In the past I’ve written about my love of shows like Man of La Mancha and Les Miserables. Actually, I’m a fan of ALL types of theatre, but one man consistently rises to the top for me in the musical theatre genre: composer and lyricist Stephen Sondheim.
For years he’s been on the cutting edge. Just consider his body of work: West Side Story, Company, Gypsy, Follies, Sunday in the Park with George, Sweeney Todd, Into the Woods, Pacific Overtures (and that’s certainly not all of it). Invariably, his words and music cleverly pull me into some new insight about life that I wasn’t expecting.
So it was with much anticipation that I sat down in a full-to-the-brim auditorium on Saturday night to hear Sondheim, near-80, reminisce about his journey from there to here.
The stage was bare except for two chairs and a small table with glasses and a water pitcher. Simple. Add a spotlight and the interview skills of Peter Stein, and it made for a lovely talk.
Although some of Sondheim’s stories were familiar, it was fun to hear him tell them in person. And as I settled in I realized the evening was shaping up to be agreeable but not particularly riveting. Until about the halfway point, that is, when I found myself sitting up a little straighter.
Sondheim started riffing about his approach to creative work. To make his point, he mentioned a book by Isaiah Berlin, The Hedgehog and the Fox. In it Berlin proposed there are two types of creatives: hedgehogs, who burrow deep into a creative idea and revisit it again and again, and foxes, who sniff around among many different ideas and continually experiment with new forms and processes.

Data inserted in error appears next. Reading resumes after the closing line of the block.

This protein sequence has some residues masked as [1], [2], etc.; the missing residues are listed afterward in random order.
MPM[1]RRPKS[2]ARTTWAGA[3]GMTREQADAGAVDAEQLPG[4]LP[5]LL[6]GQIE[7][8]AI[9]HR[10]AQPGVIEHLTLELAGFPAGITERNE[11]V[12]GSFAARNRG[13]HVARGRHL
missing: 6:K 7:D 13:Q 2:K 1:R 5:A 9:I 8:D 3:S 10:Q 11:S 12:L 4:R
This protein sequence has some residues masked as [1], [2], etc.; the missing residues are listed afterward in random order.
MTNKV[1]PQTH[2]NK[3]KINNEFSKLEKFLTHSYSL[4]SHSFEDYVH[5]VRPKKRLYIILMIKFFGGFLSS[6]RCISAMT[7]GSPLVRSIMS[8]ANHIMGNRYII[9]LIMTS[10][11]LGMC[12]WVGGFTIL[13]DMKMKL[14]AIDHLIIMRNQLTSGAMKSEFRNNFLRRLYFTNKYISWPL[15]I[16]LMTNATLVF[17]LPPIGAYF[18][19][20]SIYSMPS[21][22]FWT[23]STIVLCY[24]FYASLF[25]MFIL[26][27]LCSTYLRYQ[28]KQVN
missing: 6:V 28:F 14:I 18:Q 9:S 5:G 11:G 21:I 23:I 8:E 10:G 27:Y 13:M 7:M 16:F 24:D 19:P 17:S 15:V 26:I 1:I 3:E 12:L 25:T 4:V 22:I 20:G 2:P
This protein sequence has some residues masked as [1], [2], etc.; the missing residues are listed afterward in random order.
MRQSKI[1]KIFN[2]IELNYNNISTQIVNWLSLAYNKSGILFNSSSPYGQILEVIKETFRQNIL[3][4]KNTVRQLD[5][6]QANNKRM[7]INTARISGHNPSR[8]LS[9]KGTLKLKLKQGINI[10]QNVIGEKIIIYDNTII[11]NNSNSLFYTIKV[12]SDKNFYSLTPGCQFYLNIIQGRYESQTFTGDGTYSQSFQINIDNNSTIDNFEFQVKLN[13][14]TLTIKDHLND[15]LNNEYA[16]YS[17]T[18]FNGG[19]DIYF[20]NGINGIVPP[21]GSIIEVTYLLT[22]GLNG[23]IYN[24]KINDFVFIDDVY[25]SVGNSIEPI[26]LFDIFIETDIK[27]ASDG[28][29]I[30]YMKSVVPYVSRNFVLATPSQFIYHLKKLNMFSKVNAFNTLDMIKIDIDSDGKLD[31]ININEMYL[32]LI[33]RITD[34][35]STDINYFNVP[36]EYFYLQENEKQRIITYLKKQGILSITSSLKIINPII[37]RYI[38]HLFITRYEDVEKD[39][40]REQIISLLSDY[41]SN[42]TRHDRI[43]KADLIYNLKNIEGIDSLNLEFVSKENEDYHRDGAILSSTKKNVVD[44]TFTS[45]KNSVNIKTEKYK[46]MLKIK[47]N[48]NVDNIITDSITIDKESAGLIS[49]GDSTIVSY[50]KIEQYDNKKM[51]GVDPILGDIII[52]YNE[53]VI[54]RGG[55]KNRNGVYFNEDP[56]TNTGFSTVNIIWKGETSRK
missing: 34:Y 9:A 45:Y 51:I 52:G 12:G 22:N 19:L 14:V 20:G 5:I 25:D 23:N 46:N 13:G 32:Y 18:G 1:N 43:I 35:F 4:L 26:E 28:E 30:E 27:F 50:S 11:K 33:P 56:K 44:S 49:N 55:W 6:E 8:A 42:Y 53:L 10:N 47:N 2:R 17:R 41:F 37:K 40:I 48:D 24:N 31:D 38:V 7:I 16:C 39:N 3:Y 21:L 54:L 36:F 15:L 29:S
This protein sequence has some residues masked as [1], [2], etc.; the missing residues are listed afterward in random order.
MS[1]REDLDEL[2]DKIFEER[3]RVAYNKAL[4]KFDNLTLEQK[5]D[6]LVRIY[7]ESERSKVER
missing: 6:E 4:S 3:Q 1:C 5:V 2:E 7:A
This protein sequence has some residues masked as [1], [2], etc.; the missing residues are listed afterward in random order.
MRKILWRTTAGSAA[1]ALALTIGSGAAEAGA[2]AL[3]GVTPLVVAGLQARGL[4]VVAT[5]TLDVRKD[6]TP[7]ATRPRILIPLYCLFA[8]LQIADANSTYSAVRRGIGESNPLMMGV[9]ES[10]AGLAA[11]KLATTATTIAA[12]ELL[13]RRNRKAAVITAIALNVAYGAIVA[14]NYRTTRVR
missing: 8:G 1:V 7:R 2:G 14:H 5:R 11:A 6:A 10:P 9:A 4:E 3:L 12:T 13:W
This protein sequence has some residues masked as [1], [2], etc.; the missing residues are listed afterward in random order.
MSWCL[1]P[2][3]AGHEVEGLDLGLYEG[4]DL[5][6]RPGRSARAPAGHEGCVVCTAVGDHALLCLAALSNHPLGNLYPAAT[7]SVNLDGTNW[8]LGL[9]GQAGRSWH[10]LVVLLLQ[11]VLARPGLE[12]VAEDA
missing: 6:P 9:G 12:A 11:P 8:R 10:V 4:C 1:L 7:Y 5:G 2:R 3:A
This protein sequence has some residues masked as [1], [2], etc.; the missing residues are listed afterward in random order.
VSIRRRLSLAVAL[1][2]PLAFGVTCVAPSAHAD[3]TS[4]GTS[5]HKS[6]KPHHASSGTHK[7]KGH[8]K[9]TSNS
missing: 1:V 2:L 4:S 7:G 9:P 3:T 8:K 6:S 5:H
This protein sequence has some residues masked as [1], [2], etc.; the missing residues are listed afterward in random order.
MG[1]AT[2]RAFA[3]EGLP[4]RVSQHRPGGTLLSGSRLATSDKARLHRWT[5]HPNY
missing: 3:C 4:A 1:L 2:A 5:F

The curious fox, noted Sondheim, is without a doubt his alter ego, bounding from one creative burst to another.
How well I understood! And as neat as it was to discover a kindred spirit in Sondheim, I also recognized that my curious creative fox often leads me down a path toward overwhelm. There are simply too many goodies to explore in the forest. Too many delicious nooks and crannies. And I easily get lost in them.
Just then it occurred to me that Sondheim certainly doesn’t appear to face this challenge. So how, I wondered, does he allow the fox to roam but still get the work done?
In the next moments he told us, and I was struck by the brilliance of his method: once he chooses a project, he erects a substantial structure around it, with limits and restrictions. He elaborated:
It doesn’t make sense to people, it seems paradoxical, but it’s actually the constraints that lead to creative freedom.
Aha! I had one of those flashes of understanding. He forces a choice (yes, I’ve got to get better at that), and then allows the fox to meander, but only up to the fence line. And it is within this confined space that his creativity soars.
I’m entranced by this notion today. And eager to hear from you about it:
- As far as your creativity goes, are you a digging hedgehog or a roaming fox?
- What’s your mode of creativity: unrestrained or within boundaries?
- What would it look like if you approached your creative work with Sondheim’s method?